Such support is invaluable for fledgling entrepreneurs, and MAP offers it for a bargain: just $300 for an eight-week course. So far, the Food Innovation Center has hosted two MAP cohorts of twelve participants each. Fordyce belonged to the second cohort. Over eight Monday evenings, she attended presentations by faculty and guest experts, such as Arnie Koss, creator of Earth’s Best organic baby foods; Mark Ausbeck, consulting engineer with Innovate Hawaii; and retired Nestlé executive Helmut Traitler.
The program allows food industry veterans to offer insights into branding, packaging, financing, distribution, and customer relations. Sessions culminate in a pitch night: each entrepreneur presents her product to a panel of judges and potential investors. The top three pitches each receive $5,000.
Taro farmer Lani Eckart-Dodd gave one of the winning pitches. She plans to popularize poi in single-serve pouches, marketing it to everyone from athletes to babies. Another winner, Dawn Anderson, produces B Raw bars — high quality energy bars sold in several Maui groceries. Speere and Ausbeck analyzed her production cycle to identify inefficiencies. She demonstrated the steps: mix ingredients, pour into molds, freeze, trim frozen bars to size, package, and seal. Ausbeck suggested that she cut out the time-consuming trim by investing in custom-sized silicone molds. Speere sourced a manufacturer for the molds, helping her increase her efficiency by 50 percent.
On top of the expert advice, MAP participants benefit from collaboration with colleagues. All kinds of cross-pollination occur. “James Simpliciano was in my cohort,” says Fordyce. “He has a greenhouse, so I gave him cucumber seeds.” In the future, Simpliciano might provide the raw material for Waikapū Pickles. The West Side farmer grows a cornucopia of crops, including moringa, an emerging superfood. He’s marketing a nutrient-packed powder made from its leaves.
Fordyce also took advantage of another MAP perk: use of the Laulima Kitchen at UHMC. She and Atay met there to talk strategy with Cory Vicens, the Maui Food Innovation Center’s marketing and communications specialist. Their goal: Get Waikapū Pickles into Whole Foods. Infiltrating the gourmet grocery chain is so complex — and potentially lucrative —that people have posted instructional videos on YouTube.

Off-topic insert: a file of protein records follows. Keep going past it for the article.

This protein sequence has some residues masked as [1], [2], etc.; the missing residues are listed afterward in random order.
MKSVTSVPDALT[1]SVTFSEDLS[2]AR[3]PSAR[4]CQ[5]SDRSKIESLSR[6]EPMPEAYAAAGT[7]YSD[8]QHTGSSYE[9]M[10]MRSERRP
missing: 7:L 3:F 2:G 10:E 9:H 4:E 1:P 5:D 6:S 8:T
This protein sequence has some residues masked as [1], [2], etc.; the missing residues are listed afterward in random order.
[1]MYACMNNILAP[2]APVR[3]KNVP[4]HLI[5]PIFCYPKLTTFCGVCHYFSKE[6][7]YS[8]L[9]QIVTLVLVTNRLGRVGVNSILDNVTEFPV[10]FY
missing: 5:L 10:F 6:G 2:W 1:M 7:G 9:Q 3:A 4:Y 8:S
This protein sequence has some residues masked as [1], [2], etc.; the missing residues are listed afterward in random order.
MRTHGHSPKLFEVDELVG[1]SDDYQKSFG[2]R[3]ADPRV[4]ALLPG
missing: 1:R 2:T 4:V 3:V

Whole Foods is the yardstick for many small-scale food producers; each aspect of their business must comply with exacting standards. For example: products must be individually marked with food-safety registration numbers that allow the FDA to track each item in the event of a health emergency.
Fordyce appreciates the stringency. Producing food is “a huge liability,” she says. “Pickling and fermenting in particular.” The Whole Foods application forced her to do her homework. Now she and Atay are ready for the final step: third-party evaluation of their production process. They’re lucky to have Vicens as a coach; her background is in quality control and manufacturing. Vicens helped them diagram their cutting and brining workstations and recommended that they face one another, which improves efficiency.
The Pilina Building’s kitchen, past home of UHMC’s culinary arts program and campus cafeteria, is actually the genesis of the Maui Food Innovation Center. In 2011, the State approved funds to turn it into a high-tech food production facility. A rural-development study showed that to optimize its use, people would need training. The Food Innovation Center formed to meet this need, and began offering courses in food safety and manufacturing in 2014. But it was launching MAP that gave the center momentum, says Speere. “That’s when we really started to touch our local food entrepreneurs.”